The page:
Hello my lovelies! Today we have a special treat–a guest blog by the lovely Juliet Blackwell! I’ve been so lucky to get to know Juliet, and I absolutely adore her books. Her latest, Hexes and Hemlines, came out this week. There’s information about that book in this post, and there’ll be information on how to enter a contest to win one of Juliet’s books after she’s done talking. 😉
But first of all, let’s have Juliet’s very awesome bio. She’s done so much and she’s definitely one of my heroes.
Nationally bestselling author Juliet Blackwell writes the Witchcraft Mystery series (Secondhand Spirits, 2009; A Cast-off Coven, 2010; Hexes and Hemlines, June 2011; Obsidian). If Walls Could Talk launched the Haunted Home Renovation series in 2010; Dead Bolt, the second in the series, comes out in December. As one-half of the sister duo dubbed Hailey Lind, Blackwell wrote the Art Loverâ€™s Mystery Series–including Agatha-nominated Feint of Art and the most recent, Arsenic and Old Paint (September; Perseverance Press). A former anthropologist and social worker, Juliet has worked in Mexico, Spain, Cuba, Italy, the Philippines, and France, and is now a painter in Oakland, California. She served two terms as president of NorCal Sisters in Crime.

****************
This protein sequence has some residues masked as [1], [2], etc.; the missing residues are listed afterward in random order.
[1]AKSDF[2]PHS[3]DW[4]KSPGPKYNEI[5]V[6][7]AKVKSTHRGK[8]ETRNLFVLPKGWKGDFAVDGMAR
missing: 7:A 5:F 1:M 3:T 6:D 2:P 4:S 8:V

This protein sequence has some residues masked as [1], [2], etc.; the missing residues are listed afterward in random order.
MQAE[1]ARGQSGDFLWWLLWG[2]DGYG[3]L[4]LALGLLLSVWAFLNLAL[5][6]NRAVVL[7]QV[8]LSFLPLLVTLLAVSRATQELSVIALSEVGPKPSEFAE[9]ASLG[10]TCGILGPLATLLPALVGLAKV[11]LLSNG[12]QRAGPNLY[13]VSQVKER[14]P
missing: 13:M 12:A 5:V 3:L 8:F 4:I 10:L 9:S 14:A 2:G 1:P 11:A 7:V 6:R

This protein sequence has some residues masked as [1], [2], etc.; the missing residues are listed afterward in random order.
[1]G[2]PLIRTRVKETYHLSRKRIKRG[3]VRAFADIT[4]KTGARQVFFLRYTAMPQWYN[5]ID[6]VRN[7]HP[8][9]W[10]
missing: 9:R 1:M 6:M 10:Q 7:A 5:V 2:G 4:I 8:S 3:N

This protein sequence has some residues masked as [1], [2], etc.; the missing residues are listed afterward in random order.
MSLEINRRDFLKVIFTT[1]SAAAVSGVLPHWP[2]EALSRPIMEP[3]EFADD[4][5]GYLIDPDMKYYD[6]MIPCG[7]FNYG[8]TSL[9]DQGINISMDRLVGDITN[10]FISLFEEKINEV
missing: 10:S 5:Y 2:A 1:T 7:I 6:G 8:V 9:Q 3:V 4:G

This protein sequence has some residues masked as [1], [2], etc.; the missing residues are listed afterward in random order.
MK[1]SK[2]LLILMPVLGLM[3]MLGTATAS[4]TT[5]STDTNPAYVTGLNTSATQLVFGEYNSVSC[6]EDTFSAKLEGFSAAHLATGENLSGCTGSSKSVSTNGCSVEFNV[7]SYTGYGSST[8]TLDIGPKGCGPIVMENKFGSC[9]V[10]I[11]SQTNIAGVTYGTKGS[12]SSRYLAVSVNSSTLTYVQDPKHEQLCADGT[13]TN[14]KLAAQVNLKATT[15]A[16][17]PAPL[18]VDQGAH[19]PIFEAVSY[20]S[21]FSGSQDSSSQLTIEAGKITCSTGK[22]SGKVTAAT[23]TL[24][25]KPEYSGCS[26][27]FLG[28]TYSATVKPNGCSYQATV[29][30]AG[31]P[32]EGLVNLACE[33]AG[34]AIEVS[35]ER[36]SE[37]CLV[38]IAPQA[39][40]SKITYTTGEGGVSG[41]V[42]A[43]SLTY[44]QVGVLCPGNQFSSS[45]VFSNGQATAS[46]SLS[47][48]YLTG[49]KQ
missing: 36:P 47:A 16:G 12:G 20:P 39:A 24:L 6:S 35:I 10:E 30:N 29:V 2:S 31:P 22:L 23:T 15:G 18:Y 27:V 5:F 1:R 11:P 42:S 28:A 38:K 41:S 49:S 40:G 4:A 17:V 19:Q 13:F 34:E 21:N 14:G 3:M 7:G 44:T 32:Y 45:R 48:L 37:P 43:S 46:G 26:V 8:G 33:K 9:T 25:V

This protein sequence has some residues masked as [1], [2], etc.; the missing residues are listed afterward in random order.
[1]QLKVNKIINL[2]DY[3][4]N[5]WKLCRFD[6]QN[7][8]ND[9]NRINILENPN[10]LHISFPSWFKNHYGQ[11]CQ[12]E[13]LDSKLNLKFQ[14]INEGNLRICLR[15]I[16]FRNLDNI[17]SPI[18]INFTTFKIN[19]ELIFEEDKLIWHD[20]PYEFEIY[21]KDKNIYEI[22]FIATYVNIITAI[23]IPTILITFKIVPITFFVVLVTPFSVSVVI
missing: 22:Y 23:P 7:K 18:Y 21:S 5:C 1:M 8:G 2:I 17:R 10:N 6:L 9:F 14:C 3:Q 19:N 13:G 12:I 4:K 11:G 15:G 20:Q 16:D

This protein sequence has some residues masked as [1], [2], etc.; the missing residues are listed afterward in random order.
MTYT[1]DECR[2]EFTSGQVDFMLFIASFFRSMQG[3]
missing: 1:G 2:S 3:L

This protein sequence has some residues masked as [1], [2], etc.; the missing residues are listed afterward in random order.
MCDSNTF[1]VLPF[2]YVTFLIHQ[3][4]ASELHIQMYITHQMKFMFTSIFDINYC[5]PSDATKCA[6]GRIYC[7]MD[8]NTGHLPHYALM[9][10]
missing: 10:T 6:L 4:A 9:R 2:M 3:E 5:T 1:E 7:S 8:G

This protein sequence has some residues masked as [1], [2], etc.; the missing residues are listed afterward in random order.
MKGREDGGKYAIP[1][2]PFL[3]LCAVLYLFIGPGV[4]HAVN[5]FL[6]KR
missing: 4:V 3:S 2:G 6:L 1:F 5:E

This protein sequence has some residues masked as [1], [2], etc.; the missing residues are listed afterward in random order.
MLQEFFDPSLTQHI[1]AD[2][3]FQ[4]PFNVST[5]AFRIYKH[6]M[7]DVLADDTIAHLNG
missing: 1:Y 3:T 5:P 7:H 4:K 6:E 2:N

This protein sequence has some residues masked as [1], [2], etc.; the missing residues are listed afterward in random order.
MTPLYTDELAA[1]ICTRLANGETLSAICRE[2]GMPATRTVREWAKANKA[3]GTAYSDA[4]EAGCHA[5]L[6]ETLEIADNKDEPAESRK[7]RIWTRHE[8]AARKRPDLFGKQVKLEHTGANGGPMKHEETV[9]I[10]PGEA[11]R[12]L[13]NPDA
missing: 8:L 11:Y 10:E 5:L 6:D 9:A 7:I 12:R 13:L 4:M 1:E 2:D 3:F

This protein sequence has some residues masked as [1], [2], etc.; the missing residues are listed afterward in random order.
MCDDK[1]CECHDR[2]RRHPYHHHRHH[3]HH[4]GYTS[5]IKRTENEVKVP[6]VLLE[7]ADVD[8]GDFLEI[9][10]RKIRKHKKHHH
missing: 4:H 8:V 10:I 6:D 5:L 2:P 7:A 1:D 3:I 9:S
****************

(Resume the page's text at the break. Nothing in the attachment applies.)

Misunderstandings and Magic: Why Bring the Paranormal into the Mystery Genre
Itâ€™s such a pleasure to be asked to write for the blog of a good friendâ€¦and Nicoleâ€™s the best! Do we have conference tales to tellâ€¦;-) Thanks for having me, Nicole!
Iâ€™ve been asked many times: why muck up the mystery genre by adding the supernatural? Why bring witches and ghosts into a classic mystery story?
(Besides the obvious, of course, which is that paranormal themes are cool, and fun, and interesting. And you get to hang around extraordinary people like Nicole Peelerâ€¦)
But as a writer, the very best thing about bringing the world of the â€œparanormalâ€ into the mystery genre is that it opens up a whole new world of mysterious possibilities in fiction.
It couldnâ€™t have come at a better time: The advent of modern technology has killed off a huge chunk of old plot stand-bys.